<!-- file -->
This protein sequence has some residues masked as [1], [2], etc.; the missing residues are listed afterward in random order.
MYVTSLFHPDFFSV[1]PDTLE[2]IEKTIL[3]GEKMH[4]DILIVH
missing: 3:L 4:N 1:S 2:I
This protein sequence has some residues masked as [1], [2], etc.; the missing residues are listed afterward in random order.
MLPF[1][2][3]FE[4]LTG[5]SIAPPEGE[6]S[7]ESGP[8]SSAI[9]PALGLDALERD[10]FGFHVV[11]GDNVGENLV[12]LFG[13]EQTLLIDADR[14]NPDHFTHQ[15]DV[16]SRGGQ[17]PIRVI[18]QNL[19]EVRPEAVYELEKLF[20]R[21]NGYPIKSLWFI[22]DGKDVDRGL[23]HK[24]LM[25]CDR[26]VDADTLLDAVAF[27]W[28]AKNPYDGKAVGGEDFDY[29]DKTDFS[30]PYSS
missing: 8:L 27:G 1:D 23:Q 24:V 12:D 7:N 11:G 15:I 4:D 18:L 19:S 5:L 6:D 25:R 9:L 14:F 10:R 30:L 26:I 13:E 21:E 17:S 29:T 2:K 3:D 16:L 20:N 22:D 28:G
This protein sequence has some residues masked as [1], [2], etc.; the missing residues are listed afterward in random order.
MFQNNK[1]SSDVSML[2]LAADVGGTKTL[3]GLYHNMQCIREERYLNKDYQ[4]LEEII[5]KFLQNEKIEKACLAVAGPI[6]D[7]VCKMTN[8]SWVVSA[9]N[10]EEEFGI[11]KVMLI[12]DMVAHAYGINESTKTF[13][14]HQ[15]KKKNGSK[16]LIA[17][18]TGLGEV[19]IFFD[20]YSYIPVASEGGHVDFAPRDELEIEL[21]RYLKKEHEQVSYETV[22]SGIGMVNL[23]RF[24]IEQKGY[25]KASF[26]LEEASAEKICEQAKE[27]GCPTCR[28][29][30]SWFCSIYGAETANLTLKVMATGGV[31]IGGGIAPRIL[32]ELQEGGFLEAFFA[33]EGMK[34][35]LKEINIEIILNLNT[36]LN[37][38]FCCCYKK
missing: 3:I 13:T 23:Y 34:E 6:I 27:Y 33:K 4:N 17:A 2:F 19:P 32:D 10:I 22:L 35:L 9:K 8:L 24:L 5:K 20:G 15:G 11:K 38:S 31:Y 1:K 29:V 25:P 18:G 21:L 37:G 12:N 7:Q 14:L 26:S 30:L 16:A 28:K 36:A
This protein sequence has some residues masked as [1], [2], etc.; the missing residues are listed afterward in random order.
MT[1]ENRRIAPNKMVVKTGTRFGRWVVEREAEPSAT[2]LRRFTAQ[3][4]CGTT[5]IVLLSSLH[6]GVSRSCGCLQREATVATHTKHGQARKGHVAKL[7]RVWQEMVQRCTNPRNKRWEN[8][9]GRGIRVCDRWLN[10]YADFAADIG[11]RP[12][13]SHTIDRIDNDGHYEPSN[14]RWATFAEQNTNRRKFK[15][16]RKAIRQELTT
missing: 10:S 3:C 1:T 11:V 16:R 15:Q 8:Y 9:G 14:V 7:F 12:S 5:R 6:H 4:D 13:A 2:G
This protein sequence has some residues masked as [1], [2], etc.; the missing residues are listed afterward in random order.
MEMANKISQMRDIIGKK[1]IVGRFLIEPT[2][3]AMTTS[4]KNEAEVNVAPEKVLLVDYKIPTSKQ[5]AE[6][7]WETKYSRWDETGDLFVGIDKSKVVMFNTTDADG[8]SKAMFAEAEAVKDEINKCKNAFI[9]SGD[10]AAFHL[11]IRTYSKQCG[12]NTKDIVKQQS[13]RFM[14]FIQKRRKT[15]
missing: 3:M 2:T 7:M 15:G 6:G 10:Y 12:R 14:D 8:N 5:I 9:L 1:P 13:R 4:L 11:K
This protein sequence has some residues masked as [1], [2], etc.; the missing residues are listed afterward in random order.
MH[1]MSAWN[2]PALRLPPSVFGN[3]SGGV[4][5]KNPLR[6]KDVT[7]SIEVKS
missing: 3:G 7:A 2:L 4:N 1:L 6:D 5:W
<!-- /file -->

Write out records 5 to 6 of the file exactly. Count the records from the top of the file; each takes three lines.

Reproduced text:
This protein sequence has some residues masked as [1], [2], etc.; the missing residues are listed afterward in random order.
MEMANKISQMRDIIGKK[1]IVGRFLIEPT[2][3]AMTTS[4]KNEAEVNVAPEKVLLVDYKIPTSKQ[5]AE[6][7]WETKYSRWDETGDLFVGIDKSKVVMFNTTDADG[8]SKAMFAEAEAVKDEINKCKNAFI[9]SGD[10]AAFHL[11]IRTYSKQCG[12]NTKDIVKQQS[13]RFM[14]FIQKRRKT[15]
missing: 3:M 2:T 7:M 15:G 6:G 10:Y 12:R 14:D 8:N 5:I 9:L 1:P 13:R 4:L 11:K
This protein sequence has some residues masked as [1], [2], etc.; the missing residues are listed afterward in random order.
MH[1]MSAWN[2]PALRLPPSVFGN[3]SGGV[4][5]KNPLR[6]KDVT[7]SIEVKS
missing: 3:G 7:A 2:L 4:N 1:L 6:D 5:W